On the Bildungsroman and the Dramaturgy of the Avatar in George Lewis’s “Afterword”


Founded in 1947, the Ojai Music Festival is a four-day music festival held in Ojai, CA every June. This year’s music director is Vijay Iyer (see his artistic statement here), and he will be highlighting the outstanding legacy of the Association for the Advancement of Creative Musicians (AACM).

Program Notes for the Ojai Performance of George Lewis’s Afterword (June 9, Libbey Bowl, Ojai CA)

Premiered in 2015 at the Museum of Contemporary Art in Chicago, Afterword is a two-act chamber opera composed by George Lewis to celebrate the fiftieth anniversary of the Association for the Advancement of Creative Musicians (AACM), a collective of African-American musicians founded on the South Side of Chicago in 1965. The libretto, also written by Lewis, is based on the final chapter of his 2008 book A Power Stronger Than Itself: The AACM and American Experimental Music—a chapter in which he depicts a fictional meeting between past AACM members who are reunited to discuss the organization’s history and hopes for the future. The discussion draws on recordings of past meetings and interviews conducted by Lewis. The opera presents this meeting as a series of episodes in which the same three singers serve as avatars of the organization’s thoughts and beliefs. I argue in these program notes that there are two central ideas for understanding Afterword: Lewis’s critical revision of the traditional bildungsroman and his dramaturgy of the avatar.

George Lewis refers to Afterword as a “Bildungsoper,” a term derived from the “Bildungsroman”—a coming-of-age novel. Lewis’s choice of terms here is especially significant, since the bildungsroman has traditionally been associated with white European values. In the bildungsroman, as discussed by Jennifer Heinert (2009), a young hero is confronted with a series of obstacles that, once overcome, lead him—the protagonist is usually male—to embrace the values of the dominant (i.e. white European) culture. Instead, Lewis presents a revision of the traditional bildungsroman—a revision that critically engages the genre’s values, assumptions, and conventional narrative techniques. In Afterword, the development of the community is just as important as that of the individual. Like the bildungsromans of Toni Morrison (e.g., The Bluest Eye), Lewis eschews the linear and teleological trajectory of the traditional bildungsroman in favor of the juxtaposition of multiple narratives and historical moments. In doing so, Afterword offers listeners a positive model of development that does not reduce African Americans and women to the role of the other.

Particularly important for understanding Afterword is its dramaturgy of the avatar. An avatar is a virtual image that stands in for a person on the internet or in a game. The dramaturgy of the avatar refers to a type of theater in which the characters on the stage are both human beings and virtual selves. Accordingly, Afterword refrains from depicting actual historical figures in the AACM and instead employs the opera’s characters as proxies for the AACM as an organization. As Uri McMillan (2015) writes about black feminist art and performance, the avatar blurs the boundary between subject and object, allowing black female artists to perform objecthood in a way that extends agency and overcomes everyday limitations.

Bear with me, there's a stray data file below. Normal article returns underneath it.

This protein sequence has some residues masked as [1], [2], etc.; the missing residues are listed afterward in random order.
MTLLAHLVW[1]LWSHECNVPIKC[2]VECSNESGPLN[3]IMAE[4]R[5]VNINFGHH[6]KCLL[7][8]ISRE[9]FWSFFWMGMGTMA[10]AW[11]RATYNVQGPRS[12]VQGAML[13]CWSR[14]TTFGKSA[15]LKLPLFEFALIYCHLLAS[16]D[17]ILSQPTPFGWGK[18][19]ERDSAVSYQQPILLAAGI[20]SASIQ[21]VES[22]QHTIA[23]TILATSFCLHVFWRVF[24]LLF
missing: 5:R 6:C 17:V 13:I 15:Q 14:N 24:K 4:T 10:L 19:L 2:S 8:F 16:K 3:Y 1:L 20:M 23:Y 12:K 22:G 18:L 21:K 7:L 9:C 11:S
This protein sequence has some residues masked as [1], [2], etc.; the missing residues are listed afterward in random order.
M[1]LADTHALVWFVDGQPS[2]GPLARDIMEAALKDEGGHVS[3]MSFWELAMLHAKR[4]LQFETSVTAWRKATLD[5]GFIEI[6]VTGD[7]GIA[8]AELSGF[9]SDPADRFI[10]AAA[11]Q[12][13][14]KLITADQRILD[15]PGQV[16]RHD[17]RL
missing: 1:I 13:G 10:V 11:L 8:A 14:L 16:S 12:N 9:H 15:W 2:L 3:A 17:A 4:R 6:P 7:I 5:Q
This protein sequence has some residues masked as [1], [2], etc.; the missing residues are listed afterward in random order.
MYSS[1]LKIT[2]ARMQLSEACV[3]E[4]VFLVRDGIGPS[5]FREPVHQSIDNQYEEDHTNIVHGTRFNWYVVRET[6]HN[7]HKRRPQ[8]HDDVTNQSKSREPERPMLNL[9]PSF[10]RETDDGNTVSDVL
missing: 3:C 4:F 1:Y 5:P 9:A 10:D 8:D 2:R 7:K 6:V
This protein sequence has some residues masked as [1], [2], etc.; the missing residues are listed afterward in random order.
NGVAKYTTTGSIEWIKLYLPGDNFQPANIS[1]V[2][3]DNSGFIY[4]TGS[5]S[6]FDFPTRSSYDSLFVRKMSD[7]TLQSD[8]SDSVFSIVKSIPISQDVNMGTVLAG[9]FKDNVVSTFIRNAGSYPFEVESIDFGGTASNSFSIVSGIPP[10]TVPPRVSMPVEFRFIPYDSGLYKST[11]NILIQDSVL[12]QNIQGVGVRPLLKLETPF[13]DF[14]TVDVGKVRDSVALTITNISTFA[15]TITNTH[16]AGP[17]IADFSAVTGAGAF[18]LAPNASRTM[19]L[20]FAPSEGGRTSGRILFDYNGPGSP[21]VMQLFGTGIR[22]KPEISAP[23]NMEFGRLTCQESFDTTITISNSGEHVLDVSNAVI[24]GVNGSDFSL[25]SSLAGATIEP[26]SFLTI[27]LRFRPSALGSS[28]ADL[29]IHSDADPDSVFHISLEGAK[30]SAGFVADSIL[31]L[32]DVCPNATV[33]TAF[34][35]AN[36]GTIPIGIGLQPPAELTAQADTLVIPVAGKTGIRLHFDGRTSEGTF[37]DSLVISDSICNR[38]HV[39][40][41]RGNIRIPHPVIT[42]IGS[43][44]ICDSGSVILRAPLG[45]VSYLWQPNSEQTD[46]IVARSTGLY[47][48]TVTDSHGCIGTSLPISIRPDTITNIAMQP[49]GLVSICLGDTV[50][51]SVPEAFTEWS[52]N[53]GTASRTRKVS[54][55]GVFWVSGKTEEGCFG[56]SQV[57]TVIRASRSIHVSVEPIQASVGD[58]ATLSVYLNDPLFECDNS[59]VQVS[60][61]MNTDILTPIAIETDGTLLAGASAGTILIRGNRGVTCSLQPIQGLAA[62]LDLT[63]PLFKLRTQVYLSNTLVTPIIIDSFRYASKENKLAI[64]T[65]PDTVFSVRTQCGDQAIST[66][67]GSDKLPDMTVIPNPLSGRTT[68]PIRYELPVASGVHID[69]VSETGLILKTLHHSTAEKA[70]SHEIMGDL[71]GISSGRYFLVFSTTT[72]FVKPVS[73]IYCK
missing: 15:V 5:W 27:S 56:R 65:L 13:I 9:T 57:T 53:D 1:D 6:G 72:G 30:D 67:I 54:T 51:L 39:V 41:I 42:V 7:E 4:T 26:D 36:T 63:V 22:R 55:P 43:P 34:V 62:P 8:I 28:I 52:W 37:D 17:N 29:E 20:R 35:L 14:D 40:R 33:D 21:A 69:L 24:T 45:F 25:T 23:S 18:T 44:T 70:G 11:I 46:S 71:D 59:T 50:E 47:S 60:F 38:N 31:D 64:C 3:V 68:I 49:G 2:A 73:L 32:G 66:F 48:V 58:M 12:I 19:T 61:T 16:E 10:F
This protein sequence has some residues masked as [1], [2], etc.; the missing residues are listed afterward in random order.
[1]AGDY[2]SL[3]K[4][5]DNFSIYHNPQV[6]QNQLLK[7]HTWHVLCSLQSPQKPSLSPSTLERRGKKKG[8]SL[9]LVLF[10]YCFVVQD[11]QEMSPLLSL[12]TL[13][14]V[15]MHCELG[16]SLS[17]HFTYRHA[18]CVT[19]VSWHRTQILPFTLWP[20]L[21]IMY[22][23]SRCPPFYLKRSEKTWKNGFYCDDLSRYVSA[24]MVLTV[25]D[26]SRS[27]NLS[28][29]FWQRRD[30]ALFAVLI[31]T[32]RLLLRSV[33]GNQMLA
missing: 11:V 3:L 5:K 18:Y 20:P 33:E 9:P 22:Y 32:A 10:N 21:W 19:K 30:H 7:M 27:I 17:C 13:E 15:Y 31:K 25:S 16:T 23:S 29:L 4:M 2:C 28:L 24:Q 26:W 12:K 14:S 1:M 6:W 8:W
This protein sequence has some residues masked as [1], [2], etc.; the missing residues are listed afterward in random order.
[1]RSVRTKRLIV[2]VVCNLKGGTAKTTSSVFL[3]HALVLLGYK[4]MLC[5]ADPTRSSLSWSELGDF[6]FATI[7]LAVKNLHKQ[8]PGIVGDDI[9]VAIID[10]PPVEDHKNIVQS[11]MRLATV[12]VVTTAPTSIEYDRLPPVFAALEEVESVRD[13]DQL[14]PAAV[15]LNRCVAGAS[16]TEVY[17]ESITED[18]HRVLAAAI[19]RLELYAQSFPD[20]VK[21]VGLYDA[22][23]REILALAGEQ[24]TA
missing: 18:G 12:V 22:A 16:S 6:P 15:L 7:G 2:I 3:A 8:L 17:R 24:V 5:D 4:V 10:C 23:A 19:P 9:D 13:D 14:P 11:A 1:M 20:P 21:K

This aspect of the avatar is evident in Afterword’s emphasis on the body as a site of meaning that extends beyond the confines of the verbal language of the libretto. More specifically, in Sean Griffin’s remarkable staging, the singers also appear as movers, performing a sophisticated gestural language in counterpoint to the verbal text. McMillan also alludes to the “polytemporal” nature of the avatar—that is, it permits performers to transcend linear time and to perform the past in the present. One finds this practice in Lewis’s libretto and its interweaving of testimonials and transcripts removed in time. Afterword does not depict the AACM’s history in a sequential fashion, but rather as a series of historical episodes.

Finally, the concept of the avatar enables us to rethink the relationship of the media involved in opera. Just as the avatar blurs distinctions between the real and virtual worlds, opera similarly transcends the boundaries of its constituent media. As Lewis states: “Sung and spoken voices, instrumental music, and movement become heteroglossic avatars, in a process described by Toni Morrison and others as the expression of a community voice.” Ultimately, in expressing the community voice, Afterword contributes to what Guthrie Ramsey (2012) refers to as the outstanding task of “denaturaliz[ing] some of the conventions that have governed blackness’s presence in opera.”